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Nine Steps To The Perfect Shirt

(Or in other words, what separates a premium shirt from a cheap shirt?)

Step One: The Collar

The perfect collar should be crisp, should hold it's shape for wash after wash, and should fold cleanly around the top. We've gone further than almost anyone to ensure our collars meet those standards. Even to the point of making the internal reinforcing structures of the collar in multiple parts to ensure it folds perfectly.

Step Two: The Fabric

Sourcing high quality fabric should be simple, right? Surely, all you need do is buy a high thread count cotton? Not in our experience! We looked at over 2000 fabrics, and made over 100 of them into shirts in our search for perfection. We wanted a highly crease resistant cotton that holds it's shape and has a slight sheen. It took us a very long time to find it, and unfortunately, fabric of that quality does not come cheap....

Step Three: The Buttons

Cheap buttons crack. And buttons that are sewn on quickly, fall off again quickly. We use the highest quality buttons. They're slightly deeper than normal, which make them far stronger. These buttons are not going to crack. And we sew them on using the Rolls Royce of button sewing machines. Then we double check every button. The shirt might age and fall off the button, but our buttons do not fall off our shirts.

Step Four: The Stitching

Cheap shirts are stitched poorly. The stitches are large, and spaced far apart. And the stitch lines tend to wander. We use a very high stitch count. It's slower to sew this way and it demands far more skill from the seamstress, but it produces a notably better looking and stronger seam.

Step Five: The Arm Insert

Sewing an arm into a shirt is a more highly skilled job than you might think. If the seamstress doing it lacks the necessary experience, or is required to do it too quickly, the fabric will 'coggle' in the seam. We only hire the most experienced seamstresses and we give them plenty of time. We're not worried about making shirts efficiently and cheaply, we're worried about making them perfectly. And that always takes time.

Step Six: The Seams

Even sewing a simple seam takes time and experience. Two pieces of fabric being sewn together have to be fed through the sewing machine with identical tension. Stretch one side of the seam slightly more than the other and you get the characteristic bunching at right angles to the seam. To avoid this you need very good seamstresses, working very slowly, and an awful lot of quality checking.

Step Seven: The Design

We understand that some companies don't even design their own shirts, they simply use 'off the shelf' patterns. We took a far more torturous approach. We designed and re-designed, making shirt after shirt, in search of the perfect fit. In the process we re-designed the collar alone 53 times, adding a millimeter here and removing a millimeter there. And every other aspect of the design was subject to the same obsessive attention to detail.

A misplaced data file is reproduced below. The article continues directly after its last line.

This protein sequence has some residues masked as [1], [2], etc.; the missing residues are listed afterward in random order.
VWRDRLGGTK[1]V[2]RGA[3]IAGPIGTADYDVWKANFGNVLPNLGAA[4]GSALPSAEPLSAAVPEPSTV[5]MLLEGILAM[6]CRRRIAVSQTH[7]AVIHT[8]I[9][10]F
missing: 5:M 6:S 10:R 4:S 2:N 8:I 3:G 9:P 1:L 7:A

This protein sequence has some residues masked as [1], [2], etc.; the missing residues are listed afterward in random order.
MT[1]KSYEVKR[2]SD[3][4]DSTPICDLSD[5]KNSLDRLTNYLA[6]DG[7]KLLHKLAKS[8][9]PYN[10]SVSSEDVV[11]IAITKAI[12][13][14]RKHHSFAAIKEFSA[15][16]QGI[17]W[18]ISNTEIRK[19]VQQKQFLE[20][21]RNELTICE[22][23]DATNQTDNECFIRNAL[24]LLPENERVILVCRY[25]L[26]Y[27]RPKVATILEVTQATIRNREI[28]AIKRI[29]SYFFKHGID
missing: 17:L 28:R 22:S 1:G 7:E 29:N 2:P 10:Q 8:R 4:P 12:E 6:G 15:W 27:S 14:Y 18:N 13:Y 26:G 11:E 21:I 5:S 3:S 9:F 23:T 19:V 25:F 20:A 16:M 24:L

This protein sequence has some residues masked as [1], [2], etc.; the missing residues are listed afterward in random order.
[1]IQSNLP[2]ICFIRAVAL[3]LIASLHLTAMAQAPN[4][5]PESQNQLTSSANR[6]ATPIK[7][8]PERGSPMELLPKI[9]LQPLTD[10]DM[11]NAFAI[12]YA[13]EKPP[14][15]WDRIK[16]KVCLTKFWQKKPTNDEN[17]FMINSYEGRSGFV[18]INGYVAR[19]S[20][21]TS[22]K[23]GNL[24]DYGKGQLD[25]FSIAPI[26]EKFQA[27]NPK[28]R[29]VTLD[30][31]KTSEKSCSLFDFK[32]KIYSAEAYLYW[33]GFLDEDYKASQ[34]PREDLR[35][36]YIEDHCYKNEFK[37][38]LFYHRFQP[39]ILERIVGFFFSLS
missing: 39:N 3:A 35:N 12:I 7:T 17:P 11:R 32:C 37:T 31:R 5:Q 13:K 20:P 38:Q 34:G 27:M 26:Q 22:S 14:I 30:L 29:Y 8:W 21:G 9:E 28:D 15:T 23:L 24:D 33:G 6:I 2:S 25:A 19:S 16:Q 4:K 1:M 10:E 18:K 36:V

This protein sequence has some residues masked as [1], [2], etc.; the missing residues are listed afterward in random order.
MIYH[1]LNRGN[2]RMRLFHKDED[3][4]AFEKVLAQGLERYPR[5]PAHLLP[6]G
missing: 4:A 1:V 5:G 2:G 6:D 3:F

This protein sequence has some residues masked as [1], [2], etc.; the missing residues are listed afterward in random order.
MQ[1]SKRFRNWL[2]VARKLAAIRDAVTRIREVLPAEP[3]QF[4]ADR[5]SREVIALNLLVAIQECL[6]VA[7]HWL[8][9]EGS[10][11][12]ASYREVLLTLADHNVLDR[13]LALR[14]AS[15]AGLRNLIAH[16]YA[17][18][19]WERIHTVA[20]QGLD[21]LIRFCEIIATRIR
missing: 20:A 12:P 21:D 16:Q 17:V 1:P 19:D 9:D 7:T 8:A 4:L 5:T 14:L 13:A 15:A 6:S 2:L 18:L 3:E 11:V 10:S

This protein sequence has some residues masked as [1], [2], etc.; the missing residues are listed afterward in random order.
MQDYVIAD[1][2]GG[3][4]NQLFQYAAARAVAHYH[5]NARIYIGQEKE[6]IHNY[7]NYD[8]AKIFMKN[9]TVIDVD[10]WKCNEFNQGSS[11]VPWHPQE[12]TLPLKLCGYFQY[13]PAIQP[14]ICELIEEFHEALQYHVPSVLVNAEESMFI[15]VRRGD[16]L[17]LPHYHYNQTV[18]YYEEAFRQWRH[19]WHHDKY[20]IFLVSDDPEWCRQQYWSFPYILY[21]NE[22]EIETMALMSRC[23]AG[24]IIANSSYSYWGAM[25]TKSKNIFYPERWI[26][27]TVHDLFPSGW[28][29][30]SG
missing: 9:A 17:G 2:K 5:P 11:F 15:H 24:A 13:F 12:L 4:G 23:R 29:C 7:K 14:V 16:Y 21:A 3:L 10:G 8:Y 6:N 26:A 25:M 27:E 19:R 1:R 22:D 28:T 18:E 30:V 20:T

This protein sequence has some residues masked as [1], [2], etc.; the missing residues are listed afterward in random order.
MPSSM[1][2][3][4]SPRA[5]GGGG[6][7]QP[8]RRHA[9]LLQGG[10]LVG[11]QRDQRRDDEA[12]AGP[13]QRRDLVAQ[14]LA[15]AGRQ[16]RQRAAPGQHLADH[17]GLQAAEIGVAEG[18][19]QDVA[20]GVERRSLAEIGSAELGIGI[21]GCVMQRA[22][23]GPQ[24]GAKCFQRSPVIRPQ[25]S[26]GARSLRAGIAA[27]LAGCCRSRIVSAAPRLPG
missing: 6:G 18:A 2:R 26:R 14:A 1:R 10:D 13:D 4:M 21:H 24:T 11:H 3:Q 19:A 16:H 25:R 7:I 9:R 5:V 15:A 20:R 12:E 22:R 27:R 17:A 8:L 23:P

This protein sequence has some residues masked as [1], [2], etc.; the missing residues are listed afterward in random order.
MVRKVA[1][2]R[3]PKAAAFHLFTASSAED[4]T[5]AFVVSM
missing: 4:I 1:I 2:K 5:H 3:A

Step Eight: Longevity

Making a shirt look good on a rack is not that hard. Making a shirt look good after a year of use is considerably more difficult. Cheap shirts are made from low quality fabrics, with thin, brittle buttons, and are sewn together quickly by semi-experienced seamstresses in low cost factories where money is everything. The result is a shirt that ages very quickly. Our shirts are made from the finest fabrics, and manufactured superbly. They're the sort of shirts you'll still be taking off your rack for years to come.

Step Nine: The Printing

Printing fabric, we have found, is more black magic than science. We went in search of the perfect print, which for us meant three things. Firstly, rich, deep colours. Secondly, fine detail without blurring. And thirdly, ensuring the non-printed areas remain a perfect, optic white. Many printers could manage one of these, a few of them two, but it took an awfully long time to find the company that could manage all three.

One Final Thought About Price

Fashion has an appalling reputation for exploiting its workers. Garments are often made in crowded, unsafe factories. And the industry has been repeatedly shamed for the use of child labour. Cheap fashion comes at a very high price for the people who make it.

All of our shirts are made in safe, ethical environments. In Benin, for example, we work with the fine people at Ethical Africa Apparel to ensure our workers are treated with respect, are well trained and all enrolled in worker empowerment programs.

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